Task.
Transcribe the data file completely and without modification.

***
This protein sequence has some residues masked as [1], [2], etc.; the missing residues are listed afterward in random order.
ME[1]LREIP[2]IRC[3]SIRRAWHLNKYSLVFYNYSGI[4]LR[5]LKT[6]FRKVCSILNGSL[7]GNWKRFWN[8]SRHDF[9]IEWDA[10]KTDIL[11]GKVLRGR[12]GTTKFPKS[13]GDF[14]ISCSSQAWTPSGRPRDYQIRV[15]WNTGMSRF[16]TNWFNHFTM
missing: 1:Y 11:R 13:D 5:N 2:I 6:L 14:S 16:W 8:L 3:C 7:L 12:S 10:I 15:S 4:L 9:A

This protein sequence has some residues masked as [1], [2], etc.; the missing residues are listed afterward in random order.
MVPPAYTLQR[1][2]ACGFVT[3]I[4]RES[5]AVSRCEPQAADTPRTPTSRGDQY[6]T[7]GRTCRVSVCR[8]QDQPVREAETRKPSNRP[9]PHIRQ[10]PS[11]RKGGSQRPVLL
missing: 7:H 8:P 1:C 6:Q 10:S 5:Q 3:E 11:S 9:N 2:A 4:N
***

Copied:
This protein sequence has some residues masked as [1], [2], etc.; the missing residues are listed afterward in random order.
ME[1]LREIP[2]IRC[3]SIRRAWHLNKYSLVFYNYSGI[4]LR[5]LKT[6]FRKVCSILNGSL[7]GNWKRFWN[8]SRHDF[9]IEWDA[10]KTDIL[11]GKVLRGR[12]GTTKFPKS[13]GDF[14]ISCSSQAWTPSGRPRDYQIRV[15]WNTGMSRF[16]TNWFNHFTM
missing: 1:Y 11:R 13:D 5:N 2:I 6:L 14:S 16:W 8:L 3:C 7:L 12:S 10:I 15:S 4:L 9:A

This protein sequence has some residues masked as [1], [2], etc.; the missing residues are listed afterward in random order.
MVPPAYTLQR[1][2]ACGFVT[3]I[4]RES[5]AVSRCEPQAADTPRTPTSRGDQY[6]T[7]GRTCRVSVCR[8]QDQPVREAETRKPSNRP[9]PHIRQ[10]PS[11]RKGGSQRPVLL
missing: 7:H 8:P 1:C 6:Q 10:S 5:Q 3:E 11:S 9:N 2:A 4:N